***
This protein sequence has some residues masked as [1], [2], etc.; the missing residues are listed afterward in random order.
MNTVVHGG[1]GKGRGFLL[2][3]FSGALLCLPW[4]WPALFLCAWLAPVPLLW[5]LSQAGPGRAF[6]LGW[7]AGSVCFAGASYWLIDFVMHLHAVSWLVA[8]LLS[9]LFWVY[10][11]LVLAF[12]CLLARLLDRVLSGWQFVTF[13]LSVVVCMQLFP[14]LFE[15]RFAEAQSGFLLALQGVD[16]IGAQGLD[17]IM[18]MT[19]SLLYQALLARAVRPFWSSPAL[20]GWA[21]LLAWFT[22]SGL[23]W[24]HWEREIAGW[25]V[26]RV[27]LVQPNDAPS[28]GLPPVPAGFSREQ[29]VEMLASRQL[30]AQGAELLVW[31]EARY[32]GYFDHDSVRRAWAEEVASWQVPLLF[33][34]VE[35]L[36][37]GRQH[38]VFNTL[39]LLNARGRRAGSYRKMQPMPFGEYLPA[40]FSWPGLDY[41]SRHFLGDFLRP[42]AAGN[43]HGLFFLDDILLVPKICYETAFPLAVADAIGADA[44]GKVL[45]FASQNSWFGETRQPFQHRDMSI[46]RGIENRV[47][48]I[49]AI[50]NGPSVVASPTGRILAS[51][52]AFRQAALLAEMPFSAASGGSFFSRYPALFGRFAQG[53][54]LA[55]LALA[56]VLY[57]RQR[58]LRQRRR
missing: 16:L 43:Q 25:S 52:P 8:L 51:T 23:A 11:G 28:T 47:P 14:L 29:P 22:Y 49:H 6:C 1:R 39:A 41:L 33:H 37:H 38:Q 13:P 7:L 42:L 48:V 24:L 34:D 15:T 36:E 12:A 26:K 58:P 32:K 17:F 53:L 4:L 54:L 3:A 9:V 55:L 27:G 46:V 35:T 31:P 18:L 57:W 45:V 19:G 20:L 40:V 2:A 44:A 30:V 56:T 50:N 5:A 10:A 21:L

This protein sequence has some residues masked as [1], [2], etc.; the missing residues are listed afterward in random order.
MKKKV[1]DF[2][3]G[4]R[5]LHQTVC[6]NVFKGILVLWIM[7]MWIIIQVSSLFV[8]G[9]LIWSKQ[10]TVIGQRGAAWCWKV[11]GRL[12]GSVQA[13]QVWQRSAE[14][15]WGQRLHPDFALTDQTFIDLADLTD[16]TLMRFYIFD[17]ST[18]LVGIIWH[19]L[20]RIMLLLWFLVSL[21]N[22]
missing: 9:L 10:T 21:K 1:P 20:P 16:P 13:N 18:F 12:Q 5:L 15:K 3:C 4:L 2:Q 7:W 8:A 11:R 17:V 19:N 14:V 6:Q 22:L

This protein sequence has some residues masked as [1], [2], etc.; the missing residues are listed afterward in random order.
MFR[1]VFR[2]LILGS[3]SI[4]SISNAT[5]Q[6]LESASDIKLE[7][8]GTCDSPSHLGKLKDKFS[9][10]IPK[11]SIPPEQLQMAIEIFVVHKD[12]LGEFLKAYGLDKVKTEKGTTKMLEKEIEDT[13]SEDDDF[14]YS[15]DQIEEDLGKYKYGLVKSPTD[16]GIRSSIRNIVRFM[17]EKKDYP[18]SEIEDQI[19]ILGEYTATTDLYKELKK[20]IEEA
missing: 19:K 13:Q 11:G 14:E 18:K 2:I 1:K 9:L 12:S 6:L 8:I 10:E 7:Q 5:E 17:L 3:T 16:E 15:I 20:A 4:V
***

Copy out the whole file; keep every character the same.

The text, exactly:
This protein sequence has some residues masked as [1], [2], etc.; the missing residues are listed afterward in random order.
MNTVVHGG[1]GKGRGFLL[2][3]FSGALLCLPW[4]WPALFLCAWLAPVPLLW[5]LSQAGPGRAF[6]LGW[7]AGSVCFAGASYWLIDFVMHLHAVSWLVA[8]LLS[9]LFWVY[10][11]LVLAF[12]CLLARLLDRVLSGWQFVTF[13]LSVVVCMQLFP[14]LFE[15]RFAEAQSGFLLALQGVD[16]IGAQGLD[17]IM[18]MT[19]SLLYQALLARAVRPFWSSPAL[20]GWA[21]LLAWFT[22]SGL[23]W[24]HWEREIAGW[25]V[26]RV[27]LVQPNDAPS[28]GLPPVPAGFSREQ[29]VEMLASRQL[30]AQGAELLVW[31]EARY[32]GYFDHDSVRRAWAEEVASWQVPLLF[33][34]VE[35]L[36][37]GRQH[38]VFNTL[39]LLNARGRRAGSYRKMQPMPFGEYLPA[40]FSWPGLDY[41]SRHFLGDFLRP[42]AAGN[43]HGLFFLDDILLVPKICYETAFPLAVADAIGADA[44]GKVL[45]FASQNSWFGETRQPFQHRDMSI[46]RGIENRV[47][48]I[49]AI[50]NGPSVVASPTGRILAS[51][52]AFRQAALLAEMPFSAASGGSFFSRYPALFGRFAQG[53][54]LA[55]LALA[56]VLY[57]RQR[58]LRQRRR
missing: 16:L 43:Q 25:S 52:P 8:L 51:T 23:A 11:G 28:T 47:P 14:L 29:P 22:Y 49:H 6:C 1:R 39:A 41:L 33:H 37:H 38:Q 13:P 7:L 42:L 48:V 24:L 34:D 15:T 36:E 12:A 26:K 58:P 32:K 17:F 53:L 4:L 54:L 3:A 9:V 55:L 27:G 46:V 35:T 31:P 18:L 57:W 45:V 19:G 20:L 40:V 2:A 44:A 30:V 56:T 50:N 5:A 10:A 21:L

This protein sequence has some residues masked as [1], [2], etc.; the missing residues are listed afterward in random order.
MKKKV[1]DF[2][3]G[4]R[5]LHQTVC[6]NVFKGILVLWIM[7]MWIIIQVSSLFV[8]G[9]LIWSKQ[10]TVIGQRGAAWCWKV[11]GRL[12]GSVQA[13]QVWQRSAE[14][15]WGQRLHPDFALTDQTFIDLADLTD[16]TLMRFYIFD[17]ST[18]LVGIIWH[19]L[20]RIMLLLWFLVSL[21]N[22]
missing: 9:L 10:T 21:K 1:P 20:P 16:P 13:N 18:F 12:Q 5:L 15:K 3:C 4:L 2:Q 7:W 8:A 11:R 17:V 19:N 14:V 6:Q 22:L

This protein sequence has some residues masked as [1], [2], etc.; the missing residues are listed afterward in random order.
MFR[1]VFR[2]LILGS[3]SI[4]SISNAT[5]Q[6]LESASDIKLE[7][8]GTCDSPSHLGKLKDKFS[9][10]IPK[11]SIPPEQLQMAIEIFVVHKD[12]LGEFLKAYGLDKVKTEKGTTKMLEKEIEDT[13]SEDDDF[14]YS[15]DQIEEDLGKYKYGLVKSPTD[16]GIRSSIRNIVRFM[17]EKKDYP[18]SEIEDQI[19]ILGEYTATTDLYKELKK[20]IEEA
missing: 19:K 13:Q 11:G 14:E 18:K 2:I 1:K 9:L 12:S 6:L 8:I 10:E 7:Q 5:E 17:L 3:T 16:E 15:I 20:A 4:V